‘Carnival’, ‘Something Wicked This Way Comes’, ‘The House of a Thousand Bodies’, ‘Ono’, ‘Dr. Caligari’s Cabinet’, ‘The Texas Chainsaw Massacre 2’ … have reached places of amusement as places of terror. ‘House of Horror’ is the least scary place in such amusement parks.

Neighborhood / Suburb / Town

Rarely does a successful horror place its action in a bustling metropolitan center for a simple reason: in the traditional mental images of the American white middle class, for which most horror films are intended, urban centers are in themselves horrible places full of killers, robbers, drug addicts and, worst of all, poor people of different ethnicities, while their suburbs and fenced-in neighborhoods are places of safety, comfort and family well-being.

It is the horrors of suburban action that are some of the most famous in the genre, most often with a killer who hunts horny teenagers. ‘Elm Street Fear’, ‘Monster Ticks’, ‘It Follows’, ‘The Devil’s House’, ‘Scream’, ‘Ginger Snaps’, ‘Fright Night’ and, of course, John Carpenter’s legendary ‘Halloween’.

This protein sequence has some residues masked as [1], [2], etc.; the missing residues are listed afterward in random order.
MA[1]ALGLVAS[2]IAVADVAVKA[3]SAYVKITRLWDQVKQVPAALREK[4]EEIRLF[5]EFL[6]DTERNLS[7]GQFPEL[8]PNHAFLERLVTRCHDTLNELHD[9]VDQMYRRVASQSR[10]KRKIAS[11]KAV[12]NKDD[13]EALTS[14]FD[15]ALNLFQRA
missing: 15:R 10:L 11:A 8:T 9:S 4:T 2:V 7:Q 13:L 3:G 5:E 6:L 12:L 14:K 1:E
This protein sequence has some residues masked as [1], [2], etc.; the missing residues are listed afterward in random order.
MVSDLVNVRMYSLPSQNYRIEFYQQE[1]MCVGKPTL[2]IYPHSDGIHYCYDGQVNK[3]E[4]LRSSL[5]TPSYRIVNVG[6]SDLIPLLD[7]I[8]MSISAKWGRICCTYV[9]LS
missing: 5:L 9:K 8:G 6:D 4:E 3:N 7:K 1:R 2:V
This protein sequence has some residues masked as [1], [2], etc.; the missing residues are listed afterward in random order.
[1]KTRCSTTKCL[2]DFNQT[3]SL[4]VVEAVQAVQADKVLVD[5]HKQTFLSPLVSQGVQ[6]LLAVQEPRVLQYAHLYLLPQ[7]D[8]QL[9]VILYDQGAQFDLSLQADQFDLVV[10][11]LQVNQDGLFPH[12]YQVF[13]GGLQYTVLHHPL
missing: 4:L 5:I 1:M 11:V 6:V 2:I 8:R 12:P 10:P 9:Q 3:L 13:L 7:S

Home / House / Place where we live

There is not too much to say about this place of action. The home is inviolable. He is our place of safety while the rest of this terrible and great, violent and unpredictable, hard-working and unjust, exhausting world is out there, outside the front door.

That is why horrors that desecrate the ‘sanctity’ of home are often the most popular and the best, because we can all imagine the horror of losing control of the environment that is so tied to our identity, without talking about the danger that home invasion poses to the people that we love most in the world.

This inherent fear has been greatly used by the films ‘Poltergeist’, ‘Let the Right One In’, ‘Paranormal Activity’, ‘Insidious’, ‘Sinister’, ‘The Witch’, ‘The Exorcist’ ‘Honor’ and, of course, films from the ‘The Conjuring’ franchise, based on the testimony of ghost hunters.